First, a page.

Wednesday, July 20, 2005

dope, jeff chang and sylvia chan share their thoughts on "crash" over at alternet.

a snippet:

"JC: For Haggis, the “crash" is the metaphor that holds everything together. He seems to believe race is only discussed when we collide with each other, and friction starts. It’s a very interesting concept that resonates post-riots, post 9/11. But there's very little character development in the movie, and even less insight into race.

SC: The entire notion that racism can be instigated by “crashes” and collisions is steeped in a certain perspective: if I don’t crash into you, I’ll never get to know you, because you don’t live in my neighborhood, and I don’t have any friends that are not of my race or class.

The whole idea that you don’t have to think about race until you “crash” into it is not what most people have the luxury of doing. And that is what white privilege is. White privilege is not having to think about race. Which is why I think many people have the reaction they do of coming out of the movie and bawling, thinking they’ve learned something."

for real!


what was up with matt dillon's character? he molests thandie newton and then later on saves her from a fiery car crash? is this supposed to be some sort of redemption for the racist/rapist cop? why does a black woman need to be saved, need to be the tool that allows the white cop to question, rediscover himself? what the fuuuuuug is this?!)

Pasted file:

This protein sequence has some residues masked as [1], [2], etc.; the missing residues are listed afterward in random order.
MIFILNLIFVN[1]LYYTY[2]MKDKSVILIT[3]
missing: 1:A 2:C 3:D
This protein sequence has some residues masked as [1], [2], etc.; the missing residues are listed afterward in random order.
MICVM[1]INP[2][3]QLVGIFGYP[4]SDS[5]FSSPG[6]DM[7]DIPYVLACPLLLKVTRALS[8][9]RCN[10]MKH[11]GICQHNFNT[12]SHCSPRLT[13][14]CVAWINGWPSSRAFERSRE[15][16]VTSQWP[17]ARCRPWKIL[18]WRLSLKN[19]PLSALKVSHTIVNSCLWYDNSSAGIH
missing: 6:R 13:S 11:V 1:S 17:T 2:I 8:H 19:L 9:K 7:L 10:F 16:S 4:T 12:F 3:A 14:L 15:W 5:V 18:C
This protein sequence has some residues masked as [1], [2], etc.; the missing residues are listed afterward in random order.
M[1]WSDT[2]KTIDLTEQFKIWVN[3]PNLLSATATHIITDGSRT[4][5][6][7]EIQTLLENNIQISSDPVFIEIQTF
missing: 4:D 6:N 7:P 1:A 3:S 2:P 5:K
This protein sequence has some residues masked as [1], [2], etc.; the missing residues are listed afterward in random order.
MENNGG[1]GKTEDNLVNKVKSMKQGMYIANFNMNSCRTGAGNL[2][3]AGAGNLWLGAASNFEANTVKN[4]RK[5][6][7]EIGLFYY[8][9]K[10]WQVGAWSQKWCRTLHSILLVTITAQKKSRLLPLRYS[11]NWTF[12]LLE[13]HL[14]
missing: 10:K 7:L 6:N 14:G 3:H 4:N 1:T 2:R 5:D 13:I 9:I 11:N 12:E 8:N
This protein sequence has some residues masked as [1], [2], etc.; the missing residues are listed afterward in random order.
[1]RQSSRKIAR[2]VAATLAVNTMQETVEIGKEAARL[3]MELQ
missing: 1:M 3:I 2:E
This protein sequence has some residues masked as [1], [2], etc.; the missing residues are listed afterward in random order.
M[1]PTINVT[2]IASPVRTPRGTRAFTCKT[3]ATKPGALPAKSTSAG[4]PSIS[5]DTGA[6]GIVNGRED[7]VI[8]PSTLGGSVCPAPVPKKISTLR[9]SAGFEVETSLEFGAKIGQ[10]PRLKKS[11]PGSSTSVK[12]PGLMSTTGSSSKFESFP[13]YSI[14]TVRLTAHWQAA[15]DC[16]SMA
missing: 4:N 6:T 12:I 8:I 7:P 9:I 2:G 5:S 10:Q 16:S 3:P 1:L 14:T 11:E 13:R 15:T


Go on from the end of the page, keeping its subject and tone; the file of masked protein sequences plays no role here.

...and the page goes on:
oh, and kiwi also posted an insightful article, "white privilege shapes the us," on his blog.

"Here's what white privilege sounds like: I am sitting in my University of Texas office, talking to a very bright and very conservative white student about affirmative action in college admissions, which he opposes and I support.

The student says he wants a level playing field with no unearned advantages for anyone. I ask him whether he thinks that in the United States being white has advantages. Have either of us, I ask, ever benefited from being white in a world run mostly by white people? Yes, he concedes, there is something real and tangible we could call white privilege. So, if we live in a world of white privilege—unearned white privilege--how does that affect your notion of a level playing field? I ask. He paused for a moment and said, "That really doesn't matter."

That statement, I suggested to him, reveals the ultimate white privilege: the privilege to acknowledge and you have unearned privilege but ignore what it means."

still gotta watch "rize." and "tropical malady." soon, soon, soon.